For many of us, utilizing the water that comes straight out of our drains doesn’t cause a second thought. We use that water to cook with, brush our teeth, wash our hands, and bathe. However, that privilege is not one that many others have. Our tap water is regulated so we can have the peace of mind that we are not intaking harmful levels of toxins into our bodies.
August is National Water Quality Month. This month is set aside for us to be more aware of the quality of water that we have access to in our homes and businesses. But more importantly, we need to be mindful of the impact that we have on the water around us. The Audubon Society states: “Each individual household may not produce enough pollution to force a beach closing or cause a fish kill, but the combined output of all the homes in a community can be severe. And, consider that about half of the U.S. population lives within 50 miles of a coastline where runoff flows quickly to the ocean. This is why watershed protection — attention not only to the body of water but the area that drains into it — is important.”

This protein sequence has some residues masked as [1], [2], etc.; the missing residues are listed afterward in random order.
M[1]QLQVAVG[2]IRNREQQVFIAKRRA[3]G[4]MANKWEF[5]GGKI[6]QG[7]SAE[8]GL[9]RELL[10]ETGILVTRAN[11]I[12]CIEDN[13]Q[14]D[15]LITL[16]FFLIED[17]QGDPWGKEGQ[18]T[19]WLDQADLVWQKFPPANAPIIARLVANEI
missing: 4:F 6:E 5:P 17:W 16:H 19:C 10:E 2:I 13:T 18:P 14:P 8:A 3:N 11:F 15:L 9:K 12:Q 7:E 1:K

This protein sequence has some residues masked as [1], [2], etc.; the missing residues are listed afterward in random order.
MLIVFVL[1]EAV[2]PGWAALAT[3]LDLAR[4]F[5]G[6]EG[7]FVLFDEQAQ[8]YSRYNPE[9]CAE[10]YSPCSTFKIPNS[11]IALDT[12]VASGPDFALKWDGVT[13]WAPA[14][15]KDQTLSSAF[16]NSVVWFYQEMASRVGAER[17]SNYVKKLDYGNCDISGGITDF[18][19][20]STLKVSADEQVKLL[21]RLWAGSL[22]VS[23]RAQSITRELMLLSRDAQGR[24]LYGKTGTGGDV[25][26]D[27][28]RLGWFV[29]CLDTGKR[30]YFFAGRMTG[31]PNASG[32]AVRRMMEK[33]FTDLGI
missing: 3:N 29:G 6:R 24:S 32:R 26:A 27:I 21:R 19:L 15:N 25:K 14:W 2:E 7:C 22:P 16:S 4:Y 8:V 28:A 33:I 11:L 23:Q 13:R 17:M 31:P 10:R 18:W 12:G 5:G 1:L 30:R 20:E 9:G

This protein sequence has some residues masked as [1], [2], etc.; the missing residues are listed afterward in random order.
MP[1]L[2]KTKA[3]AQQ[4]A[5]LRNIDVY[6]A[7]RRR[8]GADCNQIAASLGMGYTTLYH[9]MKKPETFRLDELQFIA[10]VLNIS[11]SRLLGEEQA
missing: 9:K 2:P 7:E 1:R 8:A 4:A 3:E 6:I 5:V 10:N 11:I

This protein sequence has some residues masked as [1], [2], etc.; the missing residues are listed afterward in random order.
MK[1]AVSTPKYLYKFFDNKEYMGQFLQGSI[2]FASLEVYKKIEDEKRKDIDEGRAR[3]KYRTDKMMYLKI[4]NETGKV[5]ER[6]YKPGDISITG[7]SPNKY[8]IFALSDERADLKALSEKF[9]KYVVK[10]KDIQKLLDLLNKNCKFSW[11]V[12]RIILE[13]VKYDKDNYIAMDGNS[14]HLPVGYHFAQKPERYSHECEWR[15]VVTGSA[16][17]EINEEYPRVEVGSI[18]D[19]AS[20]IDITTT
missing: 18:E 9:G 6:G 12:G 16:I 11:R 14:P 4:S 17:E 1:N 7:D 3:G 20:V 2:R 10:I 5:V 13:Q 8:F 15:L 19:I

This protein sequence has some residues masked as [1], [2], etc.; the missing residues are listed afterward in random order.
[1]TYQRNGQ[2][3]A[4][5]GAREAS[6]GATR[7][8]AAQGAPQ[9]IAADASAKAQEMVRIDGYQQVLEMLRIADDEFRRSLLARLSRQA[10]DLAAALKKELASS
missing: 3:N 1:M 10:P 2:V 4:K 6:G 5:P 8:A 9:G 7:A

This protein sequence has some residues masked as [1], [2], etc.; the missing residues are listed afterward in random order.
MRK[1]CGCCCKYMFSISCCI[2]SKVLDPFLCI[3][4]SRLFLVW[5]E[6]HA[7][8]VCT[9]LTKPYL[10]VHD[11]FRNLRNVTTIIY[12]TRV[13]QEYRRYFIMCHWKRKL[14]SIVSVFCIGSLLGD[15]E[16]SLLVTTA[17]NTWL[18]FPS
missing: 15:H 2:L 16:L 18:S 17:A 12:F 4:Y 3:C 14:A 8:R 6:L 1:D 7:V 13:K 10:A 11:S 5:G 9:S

Here are some ways that you can help the quality of the water around you:
Wash your car, but not at home. The toxins that can run off from your car will go into the storm drain if done at home, while if at a car wash the runoff is sent to water waste plants to be treated.
Pick up after your pets. While this is also just common courtesy, it also has a significant impact on the water. Pet waste has high levels of salmonella, giardia, and e. Coli.
Sweep your driveway instead of hosing it off. Your driveway can have many different chemicals on it from leaks in cars.
Fix various leaks in your cars. If a leak cannot be fixed, utilize a covering so that the toxins are collected on that and not washed into storm drains.
Use pesticides or fertilizers with care. These can easily pollute waterways from runoff.
We look forward to taking care of our community’s water quality with you!